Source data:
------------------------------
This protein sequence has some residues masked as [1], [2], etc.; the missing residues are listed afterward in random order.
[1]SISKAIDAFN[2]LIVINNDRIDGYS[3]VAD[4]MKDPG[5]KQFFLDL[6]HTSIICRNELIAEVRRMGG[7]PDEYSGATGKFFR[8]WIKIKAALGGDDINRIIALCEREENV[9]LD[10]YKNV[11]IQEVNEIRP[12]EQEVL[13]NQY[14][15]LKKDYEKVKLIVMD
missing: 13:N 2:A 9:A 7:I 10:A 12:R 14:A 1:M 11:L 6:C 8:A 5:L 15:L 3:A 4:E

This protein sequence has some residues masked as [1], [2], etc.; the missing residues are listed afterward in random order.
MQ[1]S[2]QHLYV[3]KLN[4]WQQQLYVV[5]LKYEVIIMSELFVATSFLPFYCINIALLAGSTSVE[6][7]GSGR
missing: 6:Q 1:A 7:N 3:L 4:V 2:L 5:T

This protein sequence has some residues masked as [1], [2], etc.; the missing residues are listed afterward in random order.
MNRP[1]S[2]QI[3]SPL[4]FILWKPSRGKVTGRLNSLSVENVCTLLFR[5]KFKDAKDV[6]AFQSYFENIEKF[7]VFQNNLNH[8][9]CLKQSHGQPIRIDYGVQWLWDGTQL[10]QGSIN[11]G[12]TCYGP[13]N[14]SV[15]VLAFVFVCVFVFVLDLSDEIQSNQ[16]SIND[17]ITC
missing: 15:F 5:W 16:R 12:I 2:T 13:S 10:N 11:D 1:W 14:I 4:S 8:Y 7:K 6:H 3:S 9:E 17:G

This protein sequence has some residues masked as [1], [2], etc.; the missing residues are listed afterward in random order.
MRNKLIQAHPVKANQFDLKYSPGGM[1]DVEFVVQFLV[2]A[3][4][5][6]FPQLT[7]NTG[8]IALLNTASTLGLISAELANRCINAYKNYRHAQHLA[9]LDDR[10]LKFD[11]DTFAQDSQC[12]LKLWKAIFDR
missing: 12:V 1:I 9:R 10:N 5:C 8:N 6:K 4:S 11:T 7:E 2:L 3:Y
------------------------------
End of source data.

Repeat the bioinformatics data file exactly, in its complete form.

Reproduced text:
This protein sequence has some residues masked as [1], [2], etc.; the missing residues are listed afterward in random order.
[1]SISKAIDAFN[2]LIVINNDRIDGYS[3]VAD[4]MKDPG[5]KQFFLDL[6]HTSIICRNELIAEVRRMGG[7]PDEYSGATGKFFR[8]WIKIKAALGGDDINRIIALCEREENV[9]LD[10]YKNV[11]IQEVNEIRP[12]EQEVL[13]NQY[14][15]LKKDYEKVKLIVMD
missing: 13:N 2:A 9:A 7:I 10:A 12:R 14:A 1:M 11:L 6:C 8:A 5:L 15:L 3:A 4:E

This protein sequence has some residues masked as [1], [2], etc.; the missing residues are listed afterward in random order.
MQ[1]S[2]QHLYV[3]KLN[4]WQQQLYVV[5]LKYEVIIMSELFVATSFLPFYCINIALLAGSTSVE[6][7]GSGR
missing: 6:Q 1:A 7:N 3:L 4:V 2:L 5:T

This protein sequence has some residues masked as [1], [2], etc.; the missing residues are listed afterward in random order.
MNRP[1]S[2]QI[3]SPL[4]FILWKPSRGKVTGRLNSLSVENVCTLLFR[5]KFKDAKDV[6]AFQSYFENIEKF[7]VFQNNLNH[8][9]CLKQSHGQPIRIDYGVQWLWDGTQL[10]QGSIN[11]G[12]TCYGP[13]N[14]SV[15]VLAFVFVCVFVFVLDLSDEIQSNQ[16]SIND[17]ITC
missing: 15:F 5:W 16:R 12:I 2:T 13:S 10:N 11:D 1:W 14:I 4:S 8:Y 7:K 6:H 3:S 9:E 17:G

This protein sequence has some residues masked as [1], [2], etc.; the missing residues are listed afterward in random order.
MRNKLIQAHPVKANQFDLKYSPGGM[1]DVEFVVQFLV[2]A[3][4][5][6]FPQLT[7]NTG[8]IALLNTASTLGLISAELANRCINAYKNYRHAQHLA[9]LDDR[10]LKFD[11]DTFAQDSQC[12]LKLWKAIFDR
missing: 12:V 1:I 9:R 10:N 5:C 8:N 6:K 4:S 11:T 7:E 2:L 3:Y